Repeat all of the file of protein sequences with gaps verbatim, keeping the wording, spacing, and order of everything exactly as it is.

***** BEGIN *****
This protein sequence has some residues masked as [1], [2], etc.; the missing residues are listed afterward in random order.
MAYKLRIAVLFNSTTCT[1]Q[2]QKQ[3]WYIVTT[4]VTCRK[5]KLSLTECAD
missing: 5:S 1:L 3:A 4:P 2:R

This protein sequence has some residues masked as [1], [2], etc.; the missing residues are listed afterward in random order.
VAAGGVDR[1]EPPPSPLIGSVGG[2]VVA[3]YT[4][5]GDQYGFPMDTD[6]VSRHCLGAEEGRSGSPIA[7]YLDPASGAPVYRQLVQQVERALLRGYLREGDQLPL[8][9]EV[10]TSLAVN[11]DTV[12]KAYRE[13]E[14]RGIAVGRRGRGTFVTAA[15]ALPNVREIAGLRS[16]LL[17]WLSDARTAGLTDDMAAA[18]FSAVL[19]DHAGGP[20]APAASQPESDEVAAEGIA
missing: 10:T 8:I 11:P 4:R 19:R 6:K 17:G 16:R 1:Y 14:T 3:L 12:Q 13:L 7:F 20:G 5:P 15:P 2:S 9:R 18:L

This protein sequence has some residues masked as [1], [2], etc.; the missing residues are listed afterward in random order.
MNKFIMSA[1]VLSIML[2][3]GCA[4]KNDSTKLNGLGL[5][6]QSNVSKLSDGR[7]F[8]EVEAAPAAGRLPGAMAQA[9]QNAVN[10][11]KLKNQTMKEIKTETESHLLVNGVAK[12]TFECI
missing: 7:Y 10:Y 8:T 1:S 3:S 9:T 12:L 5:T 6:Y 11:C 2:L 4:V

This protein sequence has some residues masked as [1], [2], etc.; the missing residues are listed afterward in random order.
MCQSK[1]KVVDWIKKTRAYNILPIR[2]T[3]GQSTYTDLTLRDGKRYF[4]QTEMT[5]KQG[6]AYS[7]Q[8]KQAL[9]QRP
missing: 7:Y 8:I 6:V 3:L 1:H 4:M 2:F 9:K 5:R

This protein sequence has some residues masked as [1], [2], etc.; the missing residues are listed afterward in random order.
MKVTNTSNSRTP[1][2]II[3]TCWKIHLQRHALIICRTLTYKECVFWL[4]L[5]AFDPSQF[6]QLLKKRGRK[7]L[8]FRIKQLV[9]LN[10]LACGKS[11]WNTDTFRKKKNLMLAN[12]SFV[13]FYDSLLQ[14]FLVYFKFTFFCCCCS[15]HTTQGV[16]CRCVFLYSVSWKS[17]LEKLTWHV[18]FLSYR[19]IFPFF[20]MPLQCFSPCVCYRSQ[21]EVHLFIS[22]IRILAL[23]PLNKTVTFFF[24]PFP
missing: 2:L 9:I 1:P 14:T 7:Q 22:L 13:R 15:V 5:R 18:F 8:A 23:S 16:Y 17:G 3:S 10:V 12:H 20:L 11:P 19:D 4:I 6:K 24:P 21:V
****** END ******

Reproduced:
This protein sequence has some residues masked as [1], [2], etc.; the missing residues are listed afterward in random order.
MAYKLRIAVLFNSTTCT[1]Q[2]QKQ[3]WYIVTT[4]VTCRK[5]KLSLTECAD
missing: 5:S 1:L 3:A 4:P 2:R

This protein sequence has some residues masked as [1], [2], etc.; the missing residues are listed afterward in random order.
VAAGGVDR[1]EPPPSPLIGSVGG[2]VVA[3]YT[4][5]GDQYGFPMDTD[6]VSRHCLGAEEGRSGSPIA[7]YLDPASGAPVYRQLVQQVERALLRGYLREGDQLPL[8][9]EV[10]TSLAVN[11]DTV[12]KAYRE[13]E[14]RGIAVGRRGRGTFVTAA[15]ALPNVREIAGLRS[16]LL[17]WLSDARTAGLTDDMAAA[18]FSAVL[19]DHAGGP[20]APAASQPESDEVAAEGIA
missing: 10:T 8:I 11:P 4:R 19:R 6:K 17:G 16:R 1:Y 14:T 3:L 12:Q 13:L 7:F 20:G 5:P 15:P 2:S 9:R 18:L

This protein sequence has some residues masked as [1], [2], etc.; the missing residues are listed afterward in random order.
MNKFIMSA[1]VLSIML[2][3]GCA[4]KNDSTKLNGLGL[5][6]QSNVSKLSDGR[7]F[8]EVEAAPAAGRLPGAMAQA[9]QNAVN[10][11]KLKNQTMKEIKTETESHLLVNGVAK[12]TFECI
missing: 7:Y 10:Y 8:T 1:S 3:S 9:T 12:L 5:T 6:Y 11:C 2:L 4:V

This protein sequence has some residues masked as [1], [2], etc.; the missing residues are listed afterward in random order.
MCQSK[1]KVVDWIKKTRAYNILPIR[2]T[3]GQSTYTDLTLRDGKRYF[4]QTEMT[5]KQG[6]AYS[7]Q[8]KQAL[9]QRP
missing: 7:Y 8:I 6:V 3:L 1:H 4:M 2:F 9:K 5:R

This protein sequence has some residues masked as [1], [2], etc.; the missing residues are listed afterward in random order.
MKVTNTSNSRTP[1][2]II[3]TCWKIHLQRHALIICRTLTYKECVFWL[4]L[5]AFDPSQF[6]QLLKKRGRK[7]L[8]FRIKQLV[9]LN[10]LACGKS[11]WNTDTFRKKKNLMLAN[12]SFV[13]FYDSLLQ[14]FLVYFKFTFFCCCCS[15]HTTQGV[16]CRCVFLYSVSWKS[17]LEKLTWHV[18]FLSYR[19]IFPFF[20]MPLQCFSPCVCYRSQ[21]EVHLFIS[22]IRILAL[23]PLNKTVTFFF[24]PFP
missing: 2:L 9:I 1:P 14:T 7:Q 22:L 13:R 15:V 5:R 18:F 8:A 23:S 16:Y 17:G 3:S 10:V 12:H 20:L 11:P 19:D 4:I 6:K 24:P 21:V